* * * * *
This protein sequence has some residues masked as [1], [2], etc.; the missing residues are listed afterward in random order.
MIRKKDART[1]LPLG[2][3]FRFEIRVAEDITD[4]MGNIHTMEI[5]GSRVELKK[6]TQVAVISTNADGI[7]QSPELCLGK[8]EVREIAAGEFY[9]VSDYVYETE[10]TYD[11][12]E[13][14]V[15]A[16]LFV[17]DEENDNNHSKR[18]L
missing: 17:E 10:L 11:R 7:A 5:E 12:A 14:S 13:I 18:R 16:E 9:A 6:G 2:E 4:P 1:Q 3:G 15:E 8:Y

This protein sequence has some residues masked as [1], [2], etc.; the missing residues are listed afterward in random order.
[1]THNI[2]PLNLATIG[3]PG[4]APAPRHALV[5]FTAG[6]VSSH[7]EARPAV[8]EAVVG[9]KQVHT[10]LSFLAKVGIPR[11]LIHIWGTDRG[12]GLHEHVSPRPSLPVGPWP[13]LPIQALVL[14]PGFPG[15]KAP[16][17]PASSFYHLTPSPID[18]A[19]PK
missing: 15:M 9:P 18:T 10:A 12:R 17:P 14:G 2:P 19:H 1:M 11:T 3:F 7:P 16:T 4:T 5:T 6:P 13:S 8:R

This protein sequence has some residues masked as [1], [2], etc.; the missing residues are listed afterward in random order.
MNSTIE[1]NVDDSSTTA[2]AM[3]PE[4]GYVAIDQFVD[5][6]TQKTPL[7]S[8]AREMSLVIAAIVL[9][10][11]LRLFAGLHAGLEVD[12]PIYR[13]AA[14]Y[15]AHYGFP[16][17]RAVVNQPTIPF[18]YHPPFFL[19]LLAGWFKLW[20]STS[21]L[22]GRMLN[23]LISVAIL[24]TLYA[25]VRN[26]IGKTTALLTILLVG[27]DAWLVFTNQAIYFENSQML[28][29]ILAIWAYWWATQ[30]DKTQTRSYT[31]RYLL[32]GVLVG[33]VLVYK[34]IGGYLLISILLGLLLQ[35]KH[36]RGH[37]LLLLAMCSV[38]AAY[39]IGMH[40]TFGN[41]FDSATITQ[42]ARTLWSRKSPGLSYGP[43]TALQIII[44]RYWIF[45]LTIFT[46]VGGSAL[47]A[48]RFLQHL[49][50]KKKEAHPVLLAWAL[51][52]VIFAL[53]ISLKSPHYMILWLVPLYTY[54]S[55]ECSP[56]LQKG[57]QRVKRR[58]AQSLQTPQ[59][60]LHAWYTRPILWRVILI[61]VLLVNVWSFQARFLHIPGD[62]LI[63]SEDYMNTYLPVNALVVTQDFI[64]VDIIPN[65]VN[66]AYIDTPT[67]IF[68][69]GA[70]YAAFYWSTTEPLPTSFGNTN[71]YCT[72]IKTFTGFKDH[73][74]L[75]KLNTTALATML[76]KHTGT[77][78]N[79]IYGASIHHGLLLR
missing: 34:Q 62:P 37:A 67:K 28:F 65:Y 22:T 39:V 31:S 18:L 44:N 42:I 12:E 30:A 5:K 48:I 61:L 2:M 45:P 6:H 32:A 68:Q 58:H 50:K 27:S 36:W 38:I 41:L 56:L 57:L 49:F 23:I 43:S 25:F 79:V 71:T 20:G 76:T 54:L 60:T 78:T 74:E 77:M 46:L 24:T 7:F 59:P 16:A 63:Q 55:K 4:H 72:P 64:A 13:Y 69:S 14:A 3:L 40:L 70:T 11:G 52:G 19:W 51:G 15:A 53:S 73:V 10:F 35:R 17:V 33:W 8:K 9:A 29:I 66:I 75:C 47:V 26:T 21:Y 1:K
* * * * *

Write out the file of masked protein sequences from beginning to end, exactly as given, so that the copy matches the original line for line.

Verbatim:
This protein sequence has some residues masked as [1], [2], etc.; the missing residues are listed afterward in random order.
MIRKKDART[1]LPLG[2][3]FRFEIRVAEDITD[4]MGNIHTMEI[5]GSRVELKK[6]TQVAVISTNADGI[7]QSPELCLGK[8]EVREIAAGEFY[9]VSDYVYETE[10]TYD[11][12]E[13][14]V[15]A[16]LFV[17]DEENDNNHSKR[18]L
missing: 17:E 10:L 11:R 7:A 5:E 12:A 14:S 13:I 18:R 16:E 9:A 6:G 2:E 4:P 1:Q 3:G 15:E 8:Y

This protein sequence has some residues masked as [1], [2], etc.; the missing residues are listed afterward in random order.
[1]THNI[2]PLNLATIG[3]PG[4]APAPRHALV[5]FTAG[6]VSSH[7]EARPAV[8]EAVVG[9]KQVHT[10]LSFLAKVGIPR[11]LIHIWGTDRG[12]GLHEHVSPRPSLPVGPWP[13]LPIQALVL[14]PGFPG[15]KAP[16][17]PASSFYHLTPSPID[18]A[19]PK
missing: 15:M 9:P 18:T 10:A 12:R 17:P 14:G 2:P 19:H 1:M 11:T 3:F 7:P 16:T 4:T 5:T 6:P 13:S 8:R

This protein sequence has some residues masked as [1], [2], etc.; the missing residues are listed afterward in random order.
MNSTIE[1]NVDDSSTTA[2]AM[3]PE[4]GYVAIDQFVD[5][6]TQKTPL[7]S[8]AREMSLVIAAIVL[9][10][11]LRLFAGLHAGLEVD[12]PIYR[13]AA[14]Y[15]AHYGFP[16][17]RAVVNQPTIPF[18]YHPPFFL[19]LLAGWFKLW[20]STS[21]L[22]GRMLN[23]LISVAIL[24]TLYA[25]VRN[26]IGKTTALLTILLVG[27]DAWLVFTNQAIYFENSQML[28][29]ILAIWAYWWATQ[30]DKTQTRSYT[31]RYLL[32]GVLVG[33]VLVYK[34]IGGYLLISILLGLLLQ[35]KH[36]RGH[37]LLLLAMCSV[38]AAY[39]IGMH[40]TFGN[41]FDSATITQ[42]ARTLWSRKSPGLSYGP[43]TALQIII[44]RYWIF[45]LTIFT[46]VGGSAL[47]A[48]RFLQHL[49][50]KKKEAHPVLLAWAL[51][52]VIFAL[53]ISLKSPHYMILWLVPLYTY[54]S[55]ECSP[56]LQKG[57]QRVKRR[58]AQSLQTPQ[59][60]LHAWYTRPILWRVILI[61]VLLVNVWSFQARFLHIPGD[62]LI[63]SEDYMNTYLPVNALVVTQDFI[64]VDIIPN[65]VN[66]AYIDTPT[67]IF[68][69]GA[70]YAAFYWSTTEPLPTSFGNTN[71]YCT[72]IKTFTGFKDH[73][74]L[75]KLNTTALATML[76]KHTGT[77][78]N[79]IYGASIHHGLLLR
missing: 34:Q 62:P 37:A 67:K 28:F 65:Y 22:T 39:V 31:S 18:L 44:N 42:I 12:E 30:A 5:K 48:I 61:L 2:M 45:P 6:H 32:A 68:Q 58:H 50:K 27:S 36:W 38:I 41:L 56:L 57:L 49:F 23:I 43:S 25:F 79:V 71:T 20:G 76:T 54:L 60:T 78:T 74:E 77:M 46:L 24:T 7:F 59:P 16:A 63:Q 55:K 4:H 72:P 64:A 13:Y 69:S 14:A 3:L 40:L 70:T 11:G 52:G 19:W 51:G 15:A 53:S 73:V 10:F 35:R 17:V 33:W 8:K 9:A 29:I 66:I 75:C 47:V 26:T 21:Y 1:K